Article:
In closing, it is only by acknowledging the intrinsic instability of texts – in this case as posited by Kristeva and expounded by various literary and literacy scholars and philosophers – that we can begin to imagine various ways to empower our citizenry, who have to confront and grapple with thorny issues of what constitutes truth or reality in a modern world awash with all sorts of texts. To that end, the concept of textuality gives the modern citizen (and reader) some latitude or leeway to think of a text in ways that allow for empowerment, given that the concept now transcends the rather restricted and conservative understanding of the term – an understanding which hitherto privileged the author and his intentions as far as the meaning of a text is concerned.

The concept of intertextuality challenges the notion of the author’s authority, and hence the text’s autonomy, allowing the reader to become an active participant in the meaning-making process, thereby opening up possibilities for productive empowerment. Thus, Kristeva’s notion of textuality ties in with Dagostino and Carifio’s broadened and integrated view of literacy as exemplified in the schema of ‘spheres of literacy’. In short, what can shape the imagination of the modern citizen is the realisation that textual production is often bound up with conflicting realities, notably ideology or institutional imperatives which are located within power, and often render texts liable to gaps and hiatuses in knowledge. The concept of intertextuality, as a dynamic textual system, takes care of such gaps, in that citizens or readers are accorded the context in which to creatively and productively engage with the gaps or other layers of the text which are communicated in all forms of echoes and resonances. Such an engagement is a veritable and sure-fire way of empowering citizens.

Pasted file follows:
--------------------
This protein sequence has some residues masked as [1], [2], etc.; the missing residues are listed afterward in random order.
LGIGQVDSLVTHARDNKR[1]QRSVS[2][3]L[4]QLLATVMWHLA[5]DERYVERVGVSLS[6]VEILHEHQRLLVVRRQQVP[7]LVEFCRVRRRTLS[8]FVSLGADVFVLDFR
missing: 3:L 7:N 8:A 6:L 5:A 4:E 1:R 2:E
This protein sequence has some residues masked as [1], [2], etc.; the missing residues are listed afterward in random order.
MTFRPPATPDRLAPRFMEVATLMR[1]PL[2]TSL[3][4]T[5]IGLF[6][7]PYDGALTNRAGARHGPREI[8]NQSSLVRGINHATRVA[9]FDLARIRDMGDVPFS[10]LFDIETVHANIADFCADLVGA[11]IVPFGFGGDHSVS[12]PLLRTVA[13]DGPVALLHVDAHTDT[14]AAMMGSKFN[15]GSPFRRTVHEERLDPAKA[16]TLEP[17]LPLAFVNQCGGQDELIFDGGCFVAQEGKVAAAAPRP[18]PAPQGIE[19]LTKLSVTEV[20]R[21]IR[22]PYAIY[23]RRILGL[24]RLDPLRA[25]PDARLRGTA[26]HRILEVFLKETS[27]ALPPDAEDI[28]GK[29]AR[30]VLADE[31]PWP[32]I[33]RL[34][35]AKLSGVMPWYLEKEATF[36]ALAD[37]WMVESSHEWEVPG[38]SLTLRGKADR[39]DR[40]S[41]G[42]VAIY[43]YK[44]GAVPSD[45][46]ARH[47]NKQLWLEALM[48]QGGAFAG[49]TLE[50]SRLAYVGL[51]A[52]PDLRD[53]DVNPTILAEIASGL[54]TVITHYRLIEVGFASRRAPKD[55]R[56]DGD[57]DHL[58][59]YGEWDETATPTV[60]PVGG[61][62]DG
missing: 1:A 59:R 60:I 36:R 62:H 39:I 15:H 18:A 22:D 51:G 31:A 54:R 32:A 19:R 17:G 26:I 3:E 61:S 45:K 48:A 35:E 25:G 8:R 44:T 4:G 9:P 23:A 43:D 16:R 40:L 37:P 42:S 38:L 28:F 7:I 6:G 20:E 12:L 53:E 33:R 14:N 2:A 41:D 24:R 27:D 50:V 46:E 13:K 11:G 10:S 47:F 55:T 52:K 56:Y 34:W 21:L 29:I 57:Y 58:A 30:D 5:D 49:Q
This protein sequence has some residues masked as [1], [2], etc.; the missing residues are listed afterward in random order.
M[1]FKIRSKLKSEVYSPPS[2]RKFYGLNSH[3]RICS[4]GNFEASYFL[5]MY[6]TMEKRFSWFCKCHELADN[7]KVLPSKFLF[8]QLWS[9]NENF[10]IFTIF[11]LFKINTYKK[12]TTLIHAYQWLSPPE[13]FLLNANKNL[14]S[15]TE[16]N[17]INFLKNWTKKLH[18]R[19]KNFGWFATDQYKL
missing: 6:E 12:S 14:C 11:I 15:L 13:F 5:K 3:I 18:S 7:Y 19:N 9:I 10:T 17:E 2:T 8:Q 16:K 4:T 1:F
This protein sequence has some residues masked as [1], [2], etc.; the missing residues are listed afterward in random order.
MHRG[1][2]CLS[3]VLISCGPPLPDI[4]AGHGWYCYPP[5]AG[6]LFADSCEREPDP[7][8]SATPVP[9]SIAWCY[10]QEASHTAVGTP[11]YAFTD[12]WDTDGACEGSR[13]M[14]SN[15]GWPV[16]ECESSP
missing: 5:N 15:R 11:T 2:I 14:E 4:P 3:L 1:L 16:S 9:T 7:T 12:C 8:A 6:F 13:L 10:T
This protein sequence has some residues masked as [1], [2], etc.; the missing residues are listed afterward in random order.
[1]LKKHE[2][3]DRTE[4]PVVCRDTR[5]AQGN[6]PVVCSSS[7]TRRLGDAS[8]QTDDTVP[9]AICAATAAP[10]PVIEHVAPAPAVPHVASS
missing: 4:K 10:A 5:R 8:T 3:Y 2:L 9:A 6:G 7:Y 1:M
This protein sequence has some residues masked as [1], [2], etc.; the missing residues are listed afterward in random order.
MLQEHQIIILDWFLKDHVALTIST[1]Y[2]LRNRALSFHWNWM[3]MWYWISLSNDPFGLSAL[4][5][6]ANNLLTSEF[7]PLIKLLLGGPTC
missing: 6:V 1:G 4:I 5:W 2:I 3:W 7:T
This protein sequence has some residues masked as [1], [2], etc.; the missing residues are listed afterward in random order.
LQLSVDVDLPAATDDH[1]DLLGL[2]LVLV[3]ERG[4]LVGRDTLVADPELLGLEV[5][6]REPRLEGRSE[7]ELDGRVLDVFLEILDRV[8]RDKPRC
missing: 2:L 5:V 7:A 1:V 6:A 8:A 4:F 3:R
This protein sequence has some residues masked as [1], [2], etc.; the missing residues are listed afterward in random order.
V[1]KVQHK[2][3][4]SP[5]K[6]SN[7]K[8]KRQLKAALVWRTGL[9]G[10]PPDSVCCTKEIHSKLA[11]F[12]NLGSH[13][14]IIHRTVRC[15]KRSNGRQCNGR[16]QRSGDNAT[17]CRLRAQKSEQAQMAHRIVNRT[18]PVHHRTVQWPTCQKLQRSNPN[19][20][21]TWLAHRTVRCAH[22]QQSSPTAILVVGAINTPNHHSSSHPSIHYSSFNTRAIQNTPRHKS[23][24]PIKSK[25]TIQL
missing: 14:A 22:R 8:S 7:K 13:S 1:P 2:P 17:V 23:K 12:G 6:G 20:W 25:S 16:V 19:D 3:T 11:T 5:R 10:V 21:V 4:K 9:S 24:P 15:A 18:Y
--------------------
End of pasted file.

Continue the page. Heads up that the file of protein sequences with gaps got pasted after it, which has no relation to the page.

Competing interests
I declare that I have no significant competing financial, professional or personal interest that might have influenced the performance of the work described in this manuscript.


Allen, G., 2000, Intertextuality, Routledge, London & New York.

Bakhtin, M. [1934] 2004, ‘Discourse in the novel’, in J. Rivkin & M. Ryan (eds.), Literary Theory: An Anthology, pp. 674−685, Blackwell Publishing, Oxford & Malden.

Barthes, R. [1971] 1989, ‘The Death of the Author’ in P. Rice & P. Waugh (eds.), Modern Literary Theory: A Reader, pp. 116−118, Edward Arnold, London.

Boje, D.M., 2001, Narrative Methods for Organizational & Communication Research, Sage Publications, London/Thousand Oaks/New Delhi.

Cohen, P. (ed.), 1997, Texts and Textuality: Textual instability, Theory, and Interpretation, Garland Publishing, New York & London.

Courts, P.L., 1991, Literacy and Empowerment: The Meaning Makers, Bergin & Garvey, New York & London.

Dagostino, L. & Carifio, J., 1994, Evaluative Reading and Literacy: A Cognitive View, Allyn & Bacon, London.